Social workers look set to join GPs and bankers as members of the bonus culture with the arrival of social work practices in the autumn.
The new arrangements, modelled on GP practices, will be piloted by six local authorities, which will outsource services for looked-after children to independent groups of social workers.
It is of course right that social workers are properly rewarded for good work, but we would question whether a heavy reliance on bonuses is the way to go about it.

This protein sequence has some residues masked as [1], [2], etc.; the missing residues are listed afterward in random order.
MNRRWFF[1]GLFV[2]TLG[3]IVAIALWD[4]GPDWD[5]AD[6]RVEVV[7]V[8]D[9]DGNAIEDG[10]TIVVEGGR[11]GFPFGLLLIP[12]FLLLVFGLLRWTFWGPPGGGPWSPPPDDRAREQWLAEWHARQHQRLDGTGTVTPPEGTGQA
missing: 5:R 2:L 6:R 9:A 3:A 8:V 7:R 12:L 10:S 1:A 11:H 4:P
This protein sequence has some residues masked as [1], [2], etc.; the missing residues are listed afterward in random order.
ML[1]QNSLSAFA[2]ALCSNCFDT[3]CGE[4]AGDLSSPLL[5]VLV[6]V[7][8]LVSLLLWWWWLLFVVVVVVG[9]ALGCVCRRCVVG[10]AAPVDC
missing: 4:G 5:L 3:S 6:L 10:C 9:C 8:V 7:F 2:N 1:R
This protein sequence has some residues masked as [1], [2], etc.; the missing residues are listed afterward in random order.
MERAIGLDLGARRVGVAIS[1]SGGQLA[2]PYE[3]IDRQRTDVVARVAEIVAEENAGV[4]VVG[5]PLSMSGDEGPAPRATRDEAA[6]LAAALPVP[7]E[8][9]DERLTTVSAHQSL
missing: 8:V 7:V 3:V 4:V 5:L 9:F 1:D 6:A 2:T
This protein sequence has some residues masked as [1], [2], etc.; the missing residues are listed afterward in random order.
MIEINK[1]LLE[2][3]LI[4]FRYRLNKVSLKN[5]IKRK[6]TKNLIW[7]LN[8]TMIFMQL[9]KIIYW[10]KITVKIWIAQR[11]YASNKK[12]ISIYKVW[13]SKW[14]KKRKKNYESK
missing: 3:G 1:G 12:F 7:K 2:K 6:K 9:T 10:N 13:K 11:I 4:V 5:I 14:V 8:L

We owe the banking crisis to the bonus culture, and in GP practices, which receive “quality payments”, they have produced the usual skewed motivations. GPs have focused on achieving targets, but this may not always be in the interests of patients. Harder-to-engage patients may not receive the attention they deserve when other patients tick all the necessary boxes.
Looked-after children are often among the most disengaged of all from services and they present an enormous challenge in terms of education and placement stability. It is crucial that the bonus culture does not divert attention from those who most need help for the sake of some relatively easy wins.